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Foreign-born population – 2018

7.3 million, 51% women

29% of the population

Evolution since 2007: +34%

Main countries of birth:

United Kingdom (16%), China (9%), India (8%)

In 2017/18, Australia received 218 000 new immigrants on a long-term or permanent basis (including changes of status and free mobility), -3.9% compared to 2016. This figure comprises 5.8% immigrants benefitting from free mobility, 26.6% labour migrants, 57.4% family members (including accompanying family) and 10.1% humanitarian migrants.

Around 163 000 permits were issued to tertiary-level international students and 396 000 to temporary and seasonal labour migrants and trainees. Among those visas, 64 470 were granted to skilled temporary residents (-26.4% from the previous year), of which 58 900 were grants of the former Temporary Work (Skilled) visa (subclass 457) and 5 570 of the new Temporary Skill Shortage visa (subclass 482).

Overall, India, China and the United Kingdom were the top three nationalities of newcomers in 2017/18. Among the top 15 countries of origin, Iraq registered the largest increase (6 700) and New Zealand the largest decrease (-7 100) in flows to Australia compared to the previous year.

In 2018, the number of first asylum applicants decreased by 20%, falling to around 29 000. The majority of applicants come from Malaysia (9 800), China (6 600) and India (1 800). The largest increase since 2017 concerned nationals of Malaysia (1 800) and the largest decrease, nationals of Iran (-4 300). Of the 35 000 decisions taken in 2018, 27% were positive.

Emigration of Australians to OECD countries increased by 14.2%, to 42 000 in 2018. More than two in five (43%) migrated to the United Kingdom, 15% to New Zealand and 9% to Japan.

During 2018, Australia introduced significant reforms of the temporary and permanent employer-sponsored skilled migration programmes. In March 2018, the government introduced the Temporary Skill Shortage (TSS) visa to provide businesses with access to critical skills needed for growth where no skilled Australian worker is available. The TSS comprises three streams: short-term (valid for up to two years with one onshore renewal, or up to four years if an international trade obligation applies); medium-term (valid for up to four years with eligibility to apply for permanent residence visas); and labour agreement (for exceptional cases where standard visa programmes are not available). The TSS replaced the 457 Temporary Work (Skilled) Visa; differences include higher English language skill requirements and fewer exemptions; expanded labour market testing requirements; and a requirement of at least two years of work experience. Employers who breach their obligations may be subject to sanctions. Processing has been streamlined through the automatic approval of low-risk nomination applications lodged by accredited sponsors, faster renewal for existing sponsors and a new standard five year sponsorship approval period.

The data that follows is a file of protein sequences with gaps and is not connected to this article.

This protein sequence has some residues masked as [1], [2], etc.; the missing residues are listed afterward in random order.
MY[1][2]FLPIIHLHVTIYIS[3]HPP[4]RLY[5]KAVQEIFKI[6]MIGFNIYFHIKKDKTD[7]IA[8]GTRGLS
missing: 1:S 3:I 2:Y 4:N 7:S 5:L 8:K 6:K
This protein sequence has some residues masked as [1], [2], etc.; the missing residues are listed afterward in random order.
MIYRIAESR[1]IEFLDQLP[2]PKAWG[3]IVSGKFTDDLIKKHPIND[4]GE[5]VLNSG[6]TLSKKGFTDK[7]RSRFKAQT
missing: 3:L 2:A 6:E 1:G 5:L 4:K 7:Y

Since August 2018, all employers nominating foreigners for a TSS, Employer Nomination Scheme (subclass 186) or Regional Sponsored Migration Scheme (subclass 187) visa must pay a Skilling Australians Fund (SAF) levy. The levy replaces previous training expenditure requirements for sponsors. SAF revenue is directed to apprenticeships and traineeships in occupations in high demand which currently rely on skilled migration.

The labour market testing vacancy posting duration has been extended to four weeks (previously 21 days) within four months (previously six months) of lodging a nomination. Advertisements must specify skill or experience requirements. Labour market testing is not required where it would conflict with Australia’s international trade obligations.

In July 2018, the government launched a pilot Global Talent Scheme targeting highly skilled and specialised workers not covered by the standard TSS visa but with potential to pass, develop or transfer skills to Australian workers. It comprises two streams: one for established business and one for start-ups endorsed by an independent start-up advisory panel. Participating businesses must have demonstrated a commitment to improving Australian skills.

Changes to the Working Holiday Maker programme, in force from November 2018, aim to support regional and rural communities. Extensions of stay are now offered for work in regional agriculture, as well as longer work periods for agricultural employers. Caps for some countries have been raised and the age limit for others has been increased.

From mid-2019, Australian citizens, permanent residents, or eligible New Zealand citizens may apply to sponsor a parent with a Sponsored Parent (Temporary) visa. The five-year visa, capped at 15 000 annually, is an alternative to the temporary visitor visa, and to the permanent visa for parents which has a long waiting period. In 2018, a pathway was also opened for eligible Retirement (subclass 410) and Investor Retirement (subclass 405) visa holders to obtain permanent residence in Australia.

For 2019-20, the government has set the Migration program planning level at 160 000, down from the 190 000 ceiling in previous years, but close to the actual intake. Two new regional visas admit skilled workers to live outside major cities for three years after which they can apply for permanent residency.

For further information:

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Key figures on immigration and emigration - Australia
Key figures on immigration and emigration - Australia

Notes and sources are at the end of the chapter.


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